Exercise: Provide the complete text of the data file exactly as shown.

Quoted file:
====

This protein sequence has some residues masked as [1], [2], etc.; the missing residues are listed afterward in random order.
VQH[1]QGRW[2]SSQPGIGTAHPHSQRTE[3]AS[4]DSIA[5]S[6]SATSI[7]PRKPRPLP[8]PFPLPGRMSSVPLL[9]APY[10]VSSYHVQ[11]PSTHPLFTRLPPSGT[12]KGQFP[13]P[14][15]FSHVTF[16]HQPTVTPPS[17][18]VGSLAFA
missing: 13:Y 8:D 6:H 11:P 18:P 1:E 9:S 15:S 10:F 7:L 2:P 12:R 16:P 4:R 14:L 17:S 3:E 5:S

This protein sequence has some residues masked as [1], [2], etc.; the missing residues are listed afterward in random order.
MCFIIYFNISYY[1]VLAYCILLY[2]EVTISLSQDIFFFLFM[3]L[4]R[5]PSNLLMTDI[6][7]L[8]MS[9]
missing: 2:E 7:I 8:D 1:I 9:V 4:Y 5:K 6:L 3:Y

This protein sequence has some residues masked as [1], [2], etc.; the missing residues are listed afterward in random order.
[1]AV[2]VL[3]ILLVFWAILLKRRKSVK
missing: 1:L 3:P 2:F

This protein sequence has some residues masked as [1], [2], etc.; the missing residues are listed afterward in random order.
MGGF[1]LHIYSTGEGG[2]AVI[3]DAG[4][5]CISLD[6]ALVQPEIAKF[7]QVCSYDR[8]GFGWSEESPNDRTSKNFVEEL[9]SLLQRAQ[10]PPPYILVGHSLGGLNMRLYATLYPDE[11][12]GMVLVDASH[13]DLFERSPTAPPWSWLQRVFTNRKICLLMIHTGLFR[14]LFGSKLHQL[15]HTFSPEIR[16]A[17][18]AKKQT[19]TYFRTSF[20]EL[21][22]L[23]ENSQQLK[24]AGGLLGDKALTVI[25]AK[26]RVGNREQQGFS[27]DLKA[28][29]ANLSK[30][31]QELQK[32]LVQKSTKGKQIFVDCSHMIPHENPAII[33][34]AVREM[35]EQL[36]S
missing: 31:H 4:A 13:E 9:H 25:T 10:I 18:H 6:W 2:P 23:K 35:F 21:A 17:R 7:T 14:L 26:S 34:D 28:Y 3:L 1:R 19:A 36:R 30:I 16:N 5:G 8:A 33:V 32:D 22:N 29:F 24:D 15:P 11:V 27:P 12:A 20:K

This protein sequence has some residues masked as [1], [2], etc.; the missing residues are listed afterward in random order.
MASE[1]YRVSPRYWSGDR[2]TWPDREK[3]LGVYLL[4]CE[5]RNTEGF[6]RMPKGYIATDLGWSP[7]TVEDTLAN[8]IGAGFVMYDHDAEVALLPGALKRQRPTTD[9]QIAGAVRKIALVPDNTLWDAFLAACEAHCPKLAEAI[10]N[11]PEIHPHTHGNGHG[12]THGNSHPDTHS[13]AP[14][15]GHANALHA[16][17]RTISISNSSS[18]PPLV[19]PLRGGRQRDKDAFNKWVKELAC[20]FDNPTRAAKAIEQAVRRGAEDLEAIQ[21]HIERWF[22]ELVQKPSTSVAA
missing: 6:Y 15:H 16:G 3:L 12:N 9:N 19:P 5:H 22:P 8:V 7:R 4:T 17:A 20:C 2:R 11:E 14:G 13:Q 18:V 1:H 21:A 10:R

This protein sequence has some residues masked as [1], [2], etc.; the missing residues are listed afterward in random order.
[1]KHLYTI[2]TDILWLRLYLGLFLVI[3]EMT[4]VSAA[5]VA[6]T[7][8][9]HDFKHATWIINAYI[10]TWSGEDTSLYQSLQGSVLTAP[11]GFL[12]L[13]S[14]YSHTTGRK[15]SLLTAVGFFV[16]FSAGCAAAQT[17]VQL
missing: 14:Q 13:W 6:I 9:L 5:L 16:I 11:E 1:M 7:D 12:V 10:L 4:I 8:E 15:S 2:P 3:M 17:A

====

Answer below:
This protein sequence has some residues masked as [1], [2], etc.; the missing residues are listed afterward in random order.
VQH[1]QGRW[2]SSQPGIGTAHPHSQRTE[3]AS[4]DSIA[5]S[6]SATSI[7]PRKPRPLP[8]PFPLPGRMSSVPLL[9]APY[10]VSSYHVQ[11]PSTHPLFTRLPPSGT[12]KGQFP[13]P[14][15]FSHVTF[16]HQPTVTPPS[17][18]VGSLAFA
missing: 13:Y 8:D 6:H 11:P 18:P 1:E 9:S 15:S 10:F 7:L 2:P 12:R 16:P 4:R 14:L 17:S 3:E 5:S

This protein sequence has some residues masked as [1], [2], etc.; the missing residues are listed afterward in random order.
MCFIIYFNISYY[1]VLAYCILLY[2]EVTISLSQDIFFFLFM[3]L[4]R[5]PSNLLMTDI[6][7]L[8]MS[9]
missing: 2:E 7:I 8:D 1:I 9:V 4:Y 5:K 6:L 3:Y

This protein sequence has some residues masked as [1], [2], etc.; the missing residues are listed afterward in random order.
[1]AV[2]VL[3]ILLVFWAILLKRRKSVK
missing: 1:L 3:P 2:F

This protein sequence has some residues masked as [1], [2], etc.; the missing residues are listed afterward in random order.
MGGF[1]LHIYSTGEGG[2]AVI[3]DAG[4][5]CISLD[6]ALVQPEIAKF[7]QVCSYDR[8]GFGWSEESPNDRTSKNFVEEL[9]SLLQRAQ[10]PPPYILVGHSLGGLNMRLYATLYPDE[11][12]GMVLVDASH[13]DLFERSPTAPPWSWLQRVFTNRKICLLMIHTGLFR[14]LFGSKLHQL[15]HTFSPEIR[16]A[17][18]AKKQT[19]TYFRTSF[20]EL[21][22]L[23]ENSQQLK[24]AGGLLGDKALTVI[25]AK[26]RVGNREQQGFS[27]DLKA[28][29]ANLSK[30][31]QELQK[32]LVQKSTKGKQIFVDCSHMIPHENPAII[33][34]AVREM[35]EQL[36]S
missing: 31:H 4:A 13:E 9:H 25:T 10:I 18:H 6:W 2:P 23:K 35:F 21:A 17:R 7:T 14:L 26:S 34:D 28:Y 3:L 1:R 19:A 36:R 30:I 16:N 5:G 8:A 33:V 32:D 22:N 29:F 24:D 15:P 11:V 27:P 12:A 20:K

This protein sequence has some residues masked as [1], [2], etc.; the missing residues are listed afterward in random order.
MASE[1]YRVSPRYWSGDR[2]TWPDREK[3]LGVYLL[4]CE[5]RNTEGF[6]RMPKGYIATDLGWSP[7]TVEDTLAN[8]IGAGFVMYDHDAEVALLPGALKRQRPTTD[9]QIAGAVRKIALVPDNTLWDAFLAACEAHCPKLAEAI[10]N[11]PEIHPHTHGNGHG[12]THGNSHPDTHS[13]AP[14][15]GHANALHA[16][17]RTISISNSSS[18]PPLV[19]PLRGGRQRDKDAFNKWVKELAC[20]FDNPTRAAKAIEQAVRRGAEDLEAIQ[21]HIERWF[22]ELVQKPSTSVAA
missing: 6:Y 15:H 16:G 3:L 12:N 9:N 19:P 5:H 22:P 8:V 7:R 4:T 17:A 20:C 2:R 11:E 14:G 13:Q 18:V 1:H 21:A 10:R

This protein sequence has some residues masked as [1], [2], etc.; the missing residues are listed afterward in random order.
[1]KHLYTI[2]TDILWLRLYLGLFLVI[3]EMT[4]VSAA[5]VA[6]T[7][8][9]HDFKHATWIINAYI[10]TWSGEDTSLYQSLQGSVLTAP[11]GFL[12]L[13]S[14]YSHTTGRK[15]SLLTAVGFFV[16]FSAGCAAAQT[17]VQL
missing: 14:Q 13:W 6:I 9:L 5:L 16:I 11:E 1:M 7:D 12:V 10:L 4:I 8:E 15:S 2:P 3:M 17:A